Uhola Festival

Uhola Festival

Varies
Observed by the Dakarkari people in Nigeria, the Uhola Festival is preceded by a housecleaning period during which the villages, the shrines, and the surrounding hills are cleaned up and put in order. This time is dominated by the drinking of local beer, called m'kya . The Yadato —boys and girls from wealthy families—go into seclusion for a four-week period prior to the Uhola, where they are properly fed and fattened, and encouraged to rest up for the celebration.
On the first day of the festival, the Yadato must dance in front of the chiefs' palace and present the chiefs with Uhola gifts. The celebration then moves to the village square, where they continue to dance and sing songs satirizing prostitutes, unmarried pregnant girls, irresponsible men—even political figures. The highlight of the second day of the festival is the wrestling contest, which also takes place in the village square. Sometimes the Dakarkari wrestle against other tribes, and the victor in each match receives a prize from the chief. The wrestling, prize giving, and speeches continue for about four more days, until the priest declares that the festival is over.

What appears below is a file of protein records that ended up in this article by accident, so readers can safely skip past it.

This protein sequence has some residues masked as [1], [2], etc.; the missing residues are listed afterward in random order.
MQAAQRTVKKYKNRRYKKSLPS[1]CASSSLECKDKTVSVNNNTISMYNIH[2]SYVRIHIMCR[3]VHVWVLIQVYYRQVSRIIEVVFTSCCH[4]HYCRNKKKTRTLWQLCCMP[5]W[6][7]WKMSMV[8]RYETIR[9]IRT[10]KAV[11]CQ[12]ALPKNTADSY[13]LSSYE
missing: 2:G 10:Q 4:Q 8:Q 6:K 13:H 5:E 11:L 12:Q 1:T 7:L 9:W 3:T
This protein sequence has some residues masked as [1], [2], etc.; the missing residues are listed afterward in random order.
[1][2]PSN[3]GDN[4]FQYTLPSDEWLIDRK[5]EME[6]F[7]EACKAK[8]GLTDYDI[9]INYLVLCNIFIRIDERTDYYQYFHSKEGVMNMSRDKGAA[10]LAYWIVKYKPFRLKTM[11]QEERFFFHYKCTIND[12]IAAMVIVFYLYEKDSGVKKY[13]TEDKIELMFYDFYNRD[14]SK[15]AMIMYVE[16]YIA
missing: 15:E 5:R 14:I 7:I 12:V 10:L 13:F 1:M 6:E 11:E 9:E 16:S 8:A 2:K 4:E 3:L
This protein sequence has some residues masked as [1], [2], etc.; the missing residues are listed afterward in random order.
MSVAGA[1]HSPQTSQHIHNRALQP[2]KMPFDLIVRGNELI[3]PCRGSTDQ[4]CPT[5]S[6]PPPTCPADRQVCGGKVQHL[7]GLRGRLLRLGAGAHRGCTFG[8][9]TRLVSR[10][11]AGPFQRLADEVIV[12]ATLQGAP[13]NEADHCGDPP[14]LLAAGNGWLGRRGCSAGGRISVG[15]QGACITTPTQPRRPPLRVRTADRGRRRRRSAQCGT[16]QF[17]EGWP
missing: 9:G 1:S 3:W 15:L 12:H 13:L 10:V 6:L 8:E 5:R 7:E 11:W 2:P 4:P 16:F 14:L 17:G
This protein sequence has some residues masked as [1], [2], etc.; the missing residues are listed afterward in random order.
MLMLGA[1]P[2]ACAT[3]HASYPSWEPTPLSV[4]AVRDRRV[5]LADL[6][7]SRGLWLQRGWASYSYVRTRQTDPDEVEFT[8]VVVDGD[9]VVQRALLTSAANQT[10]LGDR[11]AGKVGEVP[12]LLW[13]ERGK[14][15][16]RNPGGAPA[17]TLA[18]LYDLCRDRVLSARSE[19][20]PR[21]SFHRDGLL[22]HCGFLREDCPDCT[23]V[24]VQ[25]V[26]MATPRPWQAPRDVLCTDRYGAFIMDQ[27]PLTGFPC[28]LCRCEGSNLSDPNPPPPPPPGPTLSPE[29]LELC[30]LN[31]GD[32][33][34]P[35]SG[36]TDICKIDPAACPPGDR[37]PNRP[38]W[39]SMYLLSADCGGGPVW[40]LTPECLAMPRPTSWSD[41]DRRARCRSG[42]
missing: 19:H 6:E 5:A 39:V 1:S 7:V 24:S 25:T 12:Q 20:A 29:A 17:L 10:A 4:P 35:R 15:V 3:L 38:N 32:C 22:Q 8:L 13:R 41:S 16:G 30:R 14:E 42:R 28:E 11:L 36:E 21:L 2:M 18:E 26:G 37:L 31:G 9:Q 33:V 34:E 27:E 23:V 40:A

Only girls who are engaged to be married are allowed to participate in the Uhola. Their future husbands must have completed their golmo —a period of farm labor in lieu of paying for their brides. After the Uhola, the girls move into their prospective husbands' homes, while new boys go into golmo.
CONTACTS:
Embassy of the Federal Republic of Nigeria
3519 International Ct. N.W.
Washington, D.C. 20036
202-986-8400; fax: 202-775-1385
www.nigeriaembassyusa.org
SOURCES:
FolkWrldHol-1999, p. 536
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